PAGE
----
MOSCOW, August 19 (RIA Novosti) - US police have again fired tear gas and stun grenades at protesters in Ferguson, Missouri, after days of unrest sparked by the police shooting of an unarmed African-American teenager, Reuters reports.
The police actions came after hours of tense, but mostly peaceful protests, the news agency writes, citing witnesses.
Police asked the crowd to disperse several times, resorting to the use of tear gas and stun grenades after protesters refused to follow the order. A similar series of events took place on Sunday, in which one of those affected by the tear gas was an 8-year-old boy.
Protests have been ongoing in the US city of Ferguson, a suburb of St.Louis, since August 9, when 18-year-old Michael Brown was shot by police officer Darren Wilson. Brown was unarmed and had no criminal record. The autopsy showed that the teenager had been shot at six least times. Rallies were held in over 90 US cities following the murder.
The demonstrations in Ferguson have been met with a heavy police response. On August 16, after several violent clashes, Missouri Governor Jay Nixon declared a state of emergency and imposed a curfew, which was lifted after two days of failing to stop the unrest.
The US Federal Aviation Administration banned flights from operating below 3,000 feet over Ferguson last week, extending the ban to August 25 on Monday.
Eight people were arrested on Monday for failing to follow police instructions, the St. Louis Police Department said on its Twitter account. Among those arrested was Hedy Epstein, a 90-year-old Holocaust survivor, The Nation reported. “I’ve been doing this since I was a teenager. I didn’t think I would have to do it when I was 90. We need to stand up today so that people won’t have to do this when they’re 90,” Epstein was cited saying.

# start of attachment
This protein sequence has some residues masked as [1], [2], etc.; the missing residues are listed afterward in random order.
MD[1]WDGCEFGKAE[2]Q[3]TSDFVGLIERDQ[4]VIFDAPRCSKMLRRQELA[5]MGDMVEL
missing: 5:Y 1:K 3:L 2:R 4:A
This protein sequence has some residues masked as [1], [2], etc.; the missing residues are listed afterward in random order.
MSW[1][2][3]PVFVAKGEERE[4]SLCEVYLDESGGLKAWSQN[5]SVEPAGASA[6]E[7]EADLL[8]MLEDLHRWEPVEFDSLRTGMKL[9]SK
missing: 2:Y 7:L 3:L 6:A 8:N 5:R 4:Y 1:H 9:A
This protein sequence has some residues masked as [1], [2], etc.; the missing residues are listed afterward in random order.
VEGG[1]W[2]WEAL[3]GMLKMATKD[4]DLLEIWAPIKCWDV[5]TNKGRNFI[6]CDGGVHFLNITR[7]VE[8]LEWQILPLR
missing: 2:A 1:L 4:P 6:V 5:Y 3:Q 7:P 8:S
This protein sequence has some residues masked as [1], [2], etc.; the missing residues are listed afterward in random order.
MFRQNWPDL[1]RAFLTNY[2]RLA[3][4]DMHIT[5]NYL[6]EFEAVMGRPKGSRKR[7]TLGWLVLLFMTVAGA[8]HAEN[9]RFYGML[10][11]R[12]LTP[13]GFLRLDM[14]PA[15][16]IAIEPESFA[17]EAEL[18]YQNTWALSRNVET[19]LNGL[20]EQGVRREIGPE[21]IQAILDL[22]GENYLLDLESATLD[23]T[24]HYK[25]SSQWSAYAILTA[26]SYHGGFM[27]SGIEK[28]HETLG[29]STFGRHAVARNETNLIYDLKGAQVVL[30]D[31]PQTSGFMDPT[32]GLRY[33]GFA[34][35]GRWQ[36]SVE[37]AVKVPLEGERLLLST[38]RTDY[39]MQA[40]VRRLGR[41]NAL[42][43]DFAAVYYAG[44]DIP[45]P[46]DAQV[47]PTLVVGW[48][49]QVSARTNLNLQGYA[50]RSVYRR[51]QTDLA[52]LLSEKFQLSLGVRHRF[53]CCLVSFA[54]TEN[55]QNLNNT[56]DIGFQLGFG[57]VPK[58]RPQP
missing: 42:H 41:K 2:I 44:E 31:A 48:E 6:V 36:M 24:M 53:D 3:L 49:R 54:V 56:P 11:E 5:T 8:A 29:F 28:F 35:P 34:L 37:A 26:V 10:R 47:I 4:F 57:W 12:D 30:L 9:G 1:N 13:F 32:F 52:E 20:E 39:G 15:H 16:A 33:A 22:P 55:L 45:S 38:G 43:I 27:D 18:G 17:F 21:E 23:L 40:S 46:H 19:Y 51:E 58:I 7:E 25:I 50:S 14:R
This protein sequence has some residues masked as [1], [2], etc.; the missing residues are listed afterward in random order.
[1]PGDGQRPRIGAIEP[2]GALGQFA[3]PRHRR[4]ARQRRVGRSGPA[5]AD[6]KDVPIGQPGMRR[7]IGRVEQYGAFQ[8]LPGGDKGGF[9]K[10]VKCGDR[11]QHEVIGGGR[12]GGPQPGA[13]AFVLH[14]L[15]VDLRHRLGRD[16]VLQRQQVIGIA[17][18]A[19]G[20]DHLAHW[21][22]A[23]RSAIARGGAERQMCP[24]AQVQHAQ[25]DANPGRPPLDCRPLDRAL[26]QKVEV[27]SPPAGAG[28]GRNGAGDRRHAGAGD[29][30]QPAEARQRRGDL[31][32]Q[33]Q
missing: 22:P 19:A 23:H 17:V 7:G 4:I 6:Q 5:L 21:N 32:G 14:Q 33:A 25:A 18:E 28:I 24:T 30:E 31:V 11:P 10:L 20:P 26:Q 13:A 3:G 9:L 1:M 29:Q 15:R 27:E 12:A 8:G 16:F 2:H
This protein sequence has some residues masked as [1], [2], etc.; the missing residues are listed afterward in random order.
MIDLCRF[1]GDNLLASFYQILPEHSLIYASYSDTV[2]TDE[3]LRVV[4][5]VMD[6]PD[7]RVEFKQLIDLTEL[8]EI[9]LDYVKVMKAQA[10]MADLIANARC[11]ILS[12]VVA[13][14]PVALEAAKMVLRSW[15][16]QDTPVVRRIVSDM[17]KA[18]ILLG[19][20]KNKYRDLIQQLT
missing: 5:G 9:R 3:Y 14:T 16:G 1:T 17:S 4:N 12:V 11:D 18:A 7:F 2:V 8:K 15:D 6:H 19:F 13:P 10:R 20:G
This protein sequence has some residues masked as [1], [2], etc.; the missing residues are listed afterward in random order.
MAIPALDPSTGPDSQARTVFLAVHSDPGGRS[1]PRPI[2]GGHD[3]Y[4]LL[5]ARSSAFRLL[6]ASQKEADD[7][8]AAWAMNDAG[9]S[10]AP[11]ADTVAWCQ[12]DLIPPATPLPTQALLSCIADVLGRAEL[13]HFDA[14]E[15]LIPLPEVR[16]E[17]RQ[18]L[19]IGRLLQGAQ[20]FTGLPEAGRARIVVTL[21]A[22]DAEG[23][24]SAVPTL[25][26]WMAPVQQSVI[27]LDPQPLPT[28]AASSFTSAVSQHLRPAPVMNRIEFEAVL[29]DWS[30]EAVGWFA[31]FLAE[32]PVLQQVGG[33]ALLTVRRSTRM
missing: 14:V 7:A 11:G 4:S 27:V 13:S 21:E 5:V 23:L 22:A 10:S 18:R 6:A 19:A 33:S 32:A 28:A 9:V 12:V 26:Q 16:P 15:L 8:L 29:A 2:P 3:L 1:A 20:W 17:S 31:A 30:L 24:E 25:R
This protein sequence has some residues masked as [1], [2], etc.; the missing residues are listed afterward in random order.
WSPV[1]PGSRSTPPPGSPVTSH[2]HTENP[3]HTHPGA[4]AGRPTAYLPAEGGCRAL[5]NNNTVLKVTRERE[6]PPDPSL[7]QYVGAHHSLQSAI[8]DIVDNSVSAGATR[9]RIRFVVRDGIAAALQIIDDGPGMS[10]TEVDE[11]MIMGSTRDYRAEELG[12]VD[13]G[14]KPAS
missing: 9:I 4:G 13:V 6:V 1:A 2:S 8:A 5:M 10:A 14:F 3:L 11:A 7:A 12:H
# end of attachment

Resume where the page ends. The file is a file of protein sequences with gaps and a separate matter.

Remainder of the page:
Two journalists, Wesley Lowery of The Washington Post and Ryan Reilly of The Huffington Post, were arrested by local police last week while covering the protests. Reporters Without Borders condemned the detentions, saying Lowery and Reilly clearly identified themselves as journalists.
The Committee to Protect Journalists expressed alarm about the arrests of the journalists in Ferguson as well. "We are concerned by the detention and harassment of reporters trying to cover the news in Ferguson," CPJ Deputy Director Robert Mahoney said, adding that journalists have a right to work freely on the streets of any US city.